Corrie ten Boom and her family were sent to a Nazi concentration camp during World War II for hiding Jews in their home. Many members of her family, including her dear sister, Betsie, died. Before she died on December 16, 1944, Betsie said to Corrie, “There is no pit so deep that He [God] is not deeper still.” Twelve days later, Corrie was released due to a clerical error. A week later, all the other women in her age group were sent to the gas chambers.

After the war, Corrie traveled throughout the world to speak about the importance of forgiveness. In 1947, when she was speaking in a church in Munich, Germany, Corrie’s heart froze when she recognized a balding man in a gray overcoat at the back of the room. He was the cruelest of all the guards at Ravensbruck, the camp where Corrie has suffered the most and where her sister, Betsie, had died. 

After her talk, this man came up the aisle to Corrie, extended his hand and said, “You mentioned Ravensbruck. I was a guard there. I’m ashamed to admit it, but it’s true. But since then, I’ve come to know Jesus as my Lord and Savior. It has been hard for me to forgive myself for all the cruel things I did but I know that God has forgiven me. And please, if you would, I would like to hear from your lips too that God has forgiven me.”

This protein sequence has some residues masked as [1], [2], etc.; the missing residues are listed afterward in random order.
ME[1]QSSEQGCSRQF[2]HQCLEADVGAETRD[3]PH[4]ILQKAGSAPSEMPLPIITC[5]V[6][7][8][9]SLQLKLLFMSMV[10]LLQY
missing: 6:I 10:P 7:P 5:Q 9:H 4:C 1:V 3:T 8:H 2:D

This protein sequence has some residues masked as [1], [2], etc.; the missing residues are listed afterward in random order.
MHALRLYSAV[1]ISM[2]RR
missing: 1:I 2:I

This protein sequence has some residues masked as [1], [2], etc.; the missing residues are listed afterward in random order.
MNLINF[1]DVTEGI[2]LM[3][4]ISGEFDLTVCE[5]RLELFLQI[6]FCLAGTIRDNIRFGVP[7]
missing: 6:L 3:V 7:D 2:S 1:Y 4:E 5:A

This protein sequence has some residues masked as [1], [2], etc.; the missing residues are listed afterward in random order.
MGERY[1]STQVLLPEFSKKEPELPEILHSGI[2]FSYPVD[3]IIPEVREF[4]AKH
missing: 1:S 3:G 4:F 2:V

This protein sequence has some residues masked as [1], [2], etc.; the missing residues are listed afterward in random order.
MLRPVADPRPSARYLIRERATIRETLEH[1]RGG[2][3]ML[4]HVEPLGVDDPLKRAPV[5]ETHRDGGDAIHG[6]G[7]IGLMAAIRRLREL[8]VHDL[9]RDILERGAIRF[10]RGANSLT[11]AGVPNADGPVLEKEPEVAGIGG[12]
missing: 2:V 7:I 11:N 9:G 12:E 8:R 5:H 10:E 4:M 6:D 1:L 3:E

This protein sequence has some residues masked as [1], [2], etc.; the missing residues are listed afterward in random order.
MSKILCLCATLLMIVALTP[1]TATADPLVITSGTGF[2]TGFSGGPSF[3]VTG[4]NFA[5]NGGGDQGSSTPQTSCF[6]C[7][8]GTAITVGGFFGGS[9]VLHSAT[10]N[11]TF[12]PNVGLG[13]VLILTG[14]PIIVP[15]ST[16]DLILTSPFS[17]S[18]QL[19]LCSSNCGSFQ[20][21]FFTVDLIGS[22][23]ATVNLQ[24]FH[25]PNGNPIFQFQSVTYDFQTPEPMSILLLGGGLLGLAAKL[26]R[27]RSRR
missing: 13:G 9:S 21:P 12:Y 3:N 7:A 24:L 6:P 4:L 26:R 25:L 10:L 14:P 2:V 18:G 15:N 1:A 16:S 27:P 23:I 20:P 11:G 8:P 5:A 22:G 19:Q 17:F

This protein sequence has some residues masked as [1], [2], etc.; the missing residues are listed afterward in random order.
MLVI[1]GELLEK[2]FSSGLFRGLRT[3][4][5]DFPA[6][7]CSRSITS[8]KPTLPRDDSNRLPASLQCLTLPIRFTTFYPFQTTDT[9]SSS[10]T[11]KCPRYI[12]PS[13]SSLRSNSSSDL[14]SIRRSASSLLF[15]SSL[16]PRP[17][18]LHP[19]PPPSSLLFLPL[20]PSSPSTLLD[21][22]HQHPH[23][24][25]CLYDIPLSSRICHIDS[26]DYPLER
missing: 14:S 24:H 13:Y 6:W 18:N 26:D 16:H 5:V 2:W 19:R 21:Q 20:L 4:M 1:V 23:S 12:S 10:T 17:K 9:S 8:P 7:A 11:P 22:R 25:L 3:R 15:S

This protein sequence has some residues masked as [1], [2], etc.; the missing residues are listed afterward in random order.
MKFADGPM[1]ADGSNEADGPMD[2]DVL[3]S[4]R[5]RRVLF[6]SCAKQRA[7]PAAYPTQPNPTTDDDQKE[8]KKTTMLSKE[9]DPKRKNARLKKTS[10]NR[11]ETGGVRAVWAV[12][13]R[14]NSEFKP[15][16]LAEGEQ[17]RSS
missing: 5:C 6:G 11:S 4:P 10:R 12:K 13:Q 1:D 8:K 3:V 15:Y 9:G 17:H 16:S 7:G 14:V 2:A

In her book The Hiding Place, Corrie recorded her response:

I stood there–I whose sins had again and again been forgiven–and could not forgive. It could not have been many seconds that he stood there–hand held out–but to me it seemed hours as I wrestled with the most difficult thing I had ever had to do. For I had to do it. I knew that. It was as simple and as horrible as that. And still I stood there with the coldness clutching my heart. And so, woodenly, mechanically, I thrust my hand into the one stretched out to me.

And as I did, an incredible thing took place. The current started in my shoulder, raced down my arm, and sprang into our joined hands. And then this healing warmth seemed to flood my whole being, bringing tears to my eyes. “I forgive you, brother,” I cried. “With all my heart!” 

For a long moment we grasped each other’s hands, the former guard and the former prisoner. I had never known God’s love so intensely as I did then. 

Dear loved ones, the encouragement that I want to leave with you today is this: Invite the Holy Spirit to come once again into your life and fill you with his living water of forgiveness. Amen.

(This sermon was shared at Walnut Grove Lutheran Church in Langley BC on June 12, 2022. For more info, please go to